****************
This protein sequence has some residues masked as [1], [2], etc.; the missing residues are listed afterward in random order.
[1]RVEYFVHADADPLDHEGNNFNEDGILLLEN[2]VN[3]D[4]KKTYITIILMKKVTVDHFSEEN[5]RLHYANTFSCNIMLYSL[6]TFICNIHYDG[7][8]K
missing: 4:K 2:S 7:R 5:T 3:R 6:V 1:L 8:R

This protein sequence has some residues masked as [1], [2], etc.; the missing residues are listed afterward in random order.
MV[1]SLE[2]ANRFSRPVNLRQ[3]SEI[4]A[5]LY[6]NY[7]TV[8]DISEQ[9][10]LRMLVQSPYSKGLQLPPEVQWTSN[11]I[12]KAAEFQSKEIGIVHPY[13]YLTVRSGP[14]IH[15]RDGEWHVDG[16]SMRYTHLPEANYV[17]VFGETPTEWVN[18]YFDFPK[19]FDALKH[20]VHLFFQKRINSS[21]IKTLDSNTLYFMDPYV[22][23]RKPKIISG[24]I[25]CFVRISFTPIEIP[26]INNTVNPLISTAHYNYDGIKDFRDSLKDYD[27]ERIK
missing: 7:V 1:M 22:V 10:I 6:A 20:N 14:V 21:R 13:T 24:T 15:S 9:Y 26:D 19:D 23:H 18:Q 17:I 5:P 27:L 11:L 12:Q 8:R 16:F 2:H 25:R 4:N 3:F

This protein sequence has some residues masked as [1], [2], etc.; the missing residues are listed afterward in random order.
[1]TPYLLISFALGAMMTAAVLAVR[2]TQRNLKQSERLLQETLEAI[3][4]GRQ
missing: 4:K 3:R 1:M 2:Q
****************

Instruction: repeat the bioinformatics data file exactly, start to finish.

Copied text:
This protein sequence has some residues masked as [1], [2], etc.; the missing residues are listed afterward in random order.
[1]RVEYFVHADADPLDHEGNNFNEDGILLLEN[2]VN[3]D[4]KKTYITIILMKKVTVDHFSEEN[5]RLHYANTFSCNIMLYSL[6]TFICNIHYDG[7][8]K
missing: 4:K 2:S 7:R 5:T 3:R 6:V 1:L 8:R

This protein sequence has some residues masked as [1], [2], etc.; the missing residues are listed afterward in random order.
MV[1]SLE[2]ANRFSRPVNLRQ[3]SEI[4]A[5]LY[6]NY[7]TV[8]DISEQ[9][10]LRMLVQSPYSKGLQLPPEVQWTSN[11]I[12]KAAEFQSKEIGIVHPY[13]YLTVRSGP[14]IH[15]RDGEWHVDG[16]SMRYTHLPEANYV[17]VFGETPTEWVN[18]YFDFPK[19]FDALKH[20]VHLFFQKRINSS[21]IKTLDSNTLYFMDPYV[22][23]RKPKIISG[24]I[25]CFVRISFTPIEIP[26]INNTVNPLISTAHYNYDGIKDFRDSLKDYD[27]ERIK
missing: 7:V 1:M 22:V 10:I 6:A 20:N 14:V 21:R 13:T 24:T 15:S 9:Y 26:D 19:D 23:H 18:Q 17:I 5:P 27:L 11:L 12:Q 8:R 16:F 2:H 25:R 4:N 3:F

This protein sequence has some residues masked as [1], [2], etc.; the missing residues are listed afterward in random order.
[1]TPYLLISFALGAMMTAAVLAVR[2]TQRNLKQSERLLQETLEAI[3][4]GRQ
missing: 4:K 3:R 1:M 2:Q